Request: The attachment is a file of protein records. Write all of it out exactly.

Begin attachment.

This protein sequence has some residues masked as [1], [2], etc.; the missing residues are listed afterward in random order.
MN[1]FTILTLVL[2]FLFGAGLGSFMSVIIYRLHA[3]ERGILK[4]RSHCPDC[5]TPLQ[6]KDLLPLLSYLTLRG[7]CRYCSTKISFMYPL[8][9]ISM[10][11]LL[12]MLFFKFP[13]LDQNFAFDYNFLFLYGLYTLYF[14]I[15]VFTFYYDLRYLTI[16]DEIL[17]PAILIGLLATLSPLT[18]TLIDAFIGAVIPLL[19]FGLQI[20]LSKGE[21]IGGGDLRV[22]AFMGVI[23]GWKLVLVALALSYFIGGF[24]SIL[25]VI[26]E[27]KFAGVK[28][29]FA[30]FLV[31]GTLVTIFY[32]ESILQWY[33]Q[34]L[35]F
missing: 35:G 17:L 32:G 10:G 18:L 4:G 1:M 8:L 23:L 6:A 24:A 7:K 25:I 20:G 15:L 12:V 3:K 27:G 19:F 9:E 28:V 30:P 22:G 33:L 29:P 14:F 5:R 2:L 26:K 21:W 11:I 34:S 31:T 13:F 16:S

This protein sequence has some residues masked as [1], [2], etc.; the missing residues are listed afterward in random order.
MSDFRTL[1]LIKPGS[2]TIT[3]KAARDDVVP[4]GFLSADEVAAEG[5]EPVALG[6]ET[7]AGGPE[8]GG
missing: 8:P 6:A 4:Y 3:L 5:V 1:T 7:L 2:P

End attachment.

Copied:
This protein sequence has some residues masked as [1], [2], etc.; the missing residues are listed afterward in random order.
MN[1]FTILTLVL[2]FLFGAGLGSFMSVIIYRLHA[3]ERGILK[4]RSHCPDC[5]TPLQ[6]KDLLPLLSYLTLRG[7]CRYCSTKISFMYPL[8][9]ISM[10][11]LL[12]MLFFKFP[13]LDQNFAFDYNFLFLYGLYTLYF[14]I[15]VFTFYYDLRYLTI[16]DEIL[17]PAILIGLLATLSPLT[18]TLIDAFIGAVIPLL[19]FGLQI[20]LSKGE[21]IGGGDLRV[22]AFMGVI[23]GWKLVLVALALSYFIGGF[24]SIL[25]VI[26]E[27]KFAGVK[28][29]FA[30]FLV[31]GTLVTIFY[32]ESILQWY[33]Q[34]L[35]F
missing: 35:G 17:L 32:G 10:G 18:L 4:G 1:M 8:L 23:L 6:A 24:A 7:K 25:I 20:G 15:L 12:V 3:K 27:G 19:F 9:E 28:V 30:P 22:G 33:L 29:P 14:F 5:R 2:L 26:K 21:W 11:I 34:S 31:T 13:F 16:S

This protein sequence has some residues masked as [1], [2], etc.; the missing residues are listed afterward in random order.
MSDFRTL[1]LIKPGS[2]TIT[3]KAARDDVVP[4]GFLSADEVAAEG[5]EPVALG[6]ET[7]AGGPE[8]GG
missing: 8:P 6:A 4:Y 3:L 5:V 1:T 7:L 2:P